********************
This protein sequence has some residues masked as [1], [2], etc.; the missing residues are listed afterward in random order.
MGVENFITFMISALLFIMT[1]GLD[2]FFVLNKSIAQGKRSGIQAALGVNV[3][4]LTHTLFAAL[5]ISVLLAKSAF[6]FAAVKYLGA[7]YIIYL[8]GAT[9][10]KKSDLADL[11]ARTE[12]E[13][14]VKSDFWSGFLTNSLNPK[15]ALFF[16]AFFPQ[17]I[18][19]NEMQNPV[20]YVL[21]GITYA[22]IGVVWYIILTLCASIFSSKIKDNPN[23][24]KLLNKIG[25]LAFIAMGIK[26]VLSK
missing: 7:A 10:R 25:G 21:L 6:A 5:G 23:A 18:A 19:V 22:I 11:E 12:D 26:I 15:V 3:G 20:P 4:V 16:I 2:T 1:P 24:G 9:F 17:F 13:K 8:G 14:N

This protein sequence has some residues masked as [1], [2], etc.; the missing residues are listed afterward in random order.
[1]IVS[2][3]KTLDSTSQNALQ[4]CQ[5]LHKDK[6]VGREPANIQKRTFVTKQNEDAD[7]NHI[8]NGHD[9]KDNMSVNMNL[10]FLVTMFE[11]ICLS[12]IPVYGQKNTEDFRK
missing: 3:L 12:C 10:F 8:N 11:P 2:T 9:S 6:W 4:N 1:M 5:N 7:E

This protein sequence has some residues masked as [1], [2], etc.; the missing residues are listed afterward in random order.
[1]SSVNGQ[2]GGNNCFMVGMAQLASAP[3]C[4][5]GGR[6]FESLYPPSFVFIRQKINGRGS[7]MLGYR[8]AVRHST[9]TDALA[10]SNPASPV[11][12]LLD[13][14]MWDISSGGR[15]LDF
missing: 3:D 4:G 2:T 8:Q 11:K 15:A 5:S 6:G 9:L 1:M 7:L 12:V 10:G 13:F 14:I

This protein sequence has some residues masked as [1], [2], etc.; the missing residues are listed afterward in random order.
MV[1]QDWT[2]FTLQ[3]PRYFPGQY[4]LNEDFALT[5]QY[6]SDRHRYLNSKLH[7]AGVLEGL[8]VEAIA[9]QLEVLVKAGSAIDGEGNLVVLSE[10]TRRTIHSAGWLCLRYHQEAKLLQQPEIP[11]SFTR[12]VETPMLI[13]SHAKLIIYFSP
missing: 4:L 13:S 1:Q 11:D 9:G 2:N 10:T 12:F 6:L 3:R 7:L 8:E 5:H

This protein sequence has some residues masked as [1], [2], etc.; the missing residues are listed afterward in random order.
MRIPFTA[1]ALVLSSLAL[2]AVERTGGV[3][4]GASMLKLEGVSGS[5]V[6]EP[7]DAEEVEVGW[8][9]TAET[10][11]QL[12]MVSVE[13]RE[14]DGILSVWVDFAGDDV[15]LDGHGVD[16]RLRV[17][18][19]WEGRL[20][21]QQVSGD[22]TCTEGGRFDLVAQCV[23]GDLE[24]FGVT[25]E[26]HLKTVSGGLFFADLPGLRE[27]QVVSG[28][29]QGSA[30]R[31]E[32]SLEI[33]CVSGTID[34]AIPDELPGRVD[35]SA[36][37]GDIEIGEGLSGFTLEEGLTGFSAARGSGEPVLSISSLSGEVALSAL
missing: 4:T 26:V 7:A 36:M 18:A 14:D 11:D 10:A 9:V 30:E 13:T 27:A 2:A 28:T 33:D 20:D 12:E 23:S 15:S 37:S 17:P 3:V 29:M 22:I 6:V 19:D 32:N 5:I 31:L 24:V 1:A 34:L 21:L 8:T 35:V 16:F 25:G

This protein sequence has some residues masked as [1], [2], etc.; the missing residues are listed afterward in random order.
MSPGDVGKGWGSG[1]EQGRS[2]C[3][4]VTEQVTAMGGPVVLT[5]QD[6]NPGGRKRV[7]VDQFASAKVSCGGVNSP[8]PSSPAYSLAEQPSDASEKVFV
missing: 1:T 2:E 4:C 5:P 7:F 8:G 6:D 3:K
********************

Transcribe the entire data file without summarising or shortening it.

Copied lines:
This protein sequence has some residues masked as [1], [2], etc.; the missing residues are listed afterward in random order.
MGVENFITFMISALLFIMT[1]GLD[2]FFVLNKSIAQGKRSGIQAALGVNV[3][4]LTHTLFAAL[5]ISVLLAKSAF[6]FAAVKYLGA[7]YIIYL[8]GAT[9][10]KKSDLADL[11]ARTE[12]E[13][14]VKSDFWSGFLTNSLNPK[15]ALFF[16]AFFPQ[17]I[18][19]NEMQNPV[20]YVL[21]GITYA[22]IGVVWYIILTLCASIFSSKIKDNPN[23][24]KLLNKIG[25]LAFIAMGIK[26]VLSK
missing: 7:A 10:R 25:G 21:L 6:A 5:G 23:A 18:A 19:V 22:I 11:E 12:D 26:I 15:V 3:G 20:P 4:V 16:I 2:T 1:P 24:G 9:F 17:F 13:K 8:G 14:N

This protein sequence has some residues masked as [1], [2], etc.; the missing residues are listed afterward in random order.
[1]IVS[2][3]KTLDSTSQNALQ[4]CQ[5]LHKDK[6]VGREPANIQKRTFVTKQNEDAD[7]NHI[8]NGHD[9]KDNMSVNMNL[10]FLVTMFE[11]ICLS[12]IPVYGQKNTEDFRK
missing: 3:L 12:C 10:F 8:N 11:P 2:T 9:S 6:W 4:N 1:M 5:N 7:E

This protein sequence has some residues masked as [1], [2], etc.; the missing residues are listed afterward in random order.
[1]SSVNGQ[2]GGNNCFMVGMAQLASAP[3]C[4][5]GGR[6]FESLYPPSFVFIRQKINGRGS[7]MLGYR[8]AVRHST[9]TDALA[10]SNPASPV[11][12]LLD[13][14]MWDISSGGR[15]LDF
missing: 3:D 4:G 2:T 8:Q 11:K 15:A 5:S 6:G 9:L 1:M 7:L 12:V 10:G 13:F 14:I

This protein sequence has some residues masked as [1], [2], etc.; the missing residues are listed afterward in random order.
MV[1]QDWT[2]FTLQ[3]PRYFPGQY[4]LNEDFALT[5]QY[6]SDRHRYLNSKLH[7]AGVLEGL[8]VEAIA[9]QLEVLVKAGSAIDGEGNLVVLSE[10]TRRTIHSAGWLCLRYHQEAKLLQQPEIP[11]SFTR[12]VETPMLI[13]SHAKLIIYFSP
missing: 4:L 13:S 1:Q 11:D 9:G 2:N 10:T 12:F 6:L 3:R 7:L 8:E 5:H

This protein sequence has some residues masked as [1], [2], etc.; the missing residues are listed afterward in random order.
MRIPFTA[1]ALVLSSLAL[2]AVERTGGV[3][4]GASMLKLEGVSGS[5]V[6]EP[7]DAEEVEVGW[8][9]TAET[10][11]QL[12]MVSVE[13]RE[14]DGILSVWVDFAGDDV[15]LDGHGVD[16]RLRV[17][18][19]WEGRL[20][21]QQVSGD[22]TCTEGGRFDLVAQCV[23]GDLE[24]FGVT[25]E[26]HLKTVSGGLFFADLPGLRE[27]QVVSG[28][29]QGSA[30]R[31]E[32]SLEI[33]CVSGTID[34]AIPDELPGRVD[35]SA[36][37]GDIEIGEGLSGFTLEEGLTGFSAARGSGEPVLSISSLSGEVALSAL
missing: 4:T 26:V 7:A 36:M 18:A 14:D 11:D 10:A 9:V 30:E 13:T 27:A 2:A 28:T 33:D 20:D 12:E 23:S 15:S 37:S 17:P 3:V 29:M 22:I 6:V 19:D 32:N 5:I 31:L 24:V 1:A 34:L 21:L 8:T 35:V 16:F 25:G

This protein sequence has some residues masked as [1], [2], etc.; the missing residues are listed afterward in random order.
MSPGDVGKGWGSG[1]EQGRS[2]C[3][4]VTEQVTAMGGPVVLT[5]QD[6]NPGGRKRV[7]VDQFASAKVSCGGVNSP[8]PSSPAYSLAEQPSDASEKVFV
missing: 1:T 2:E 4:C 5:P 7:F 8:G 6:D 3:K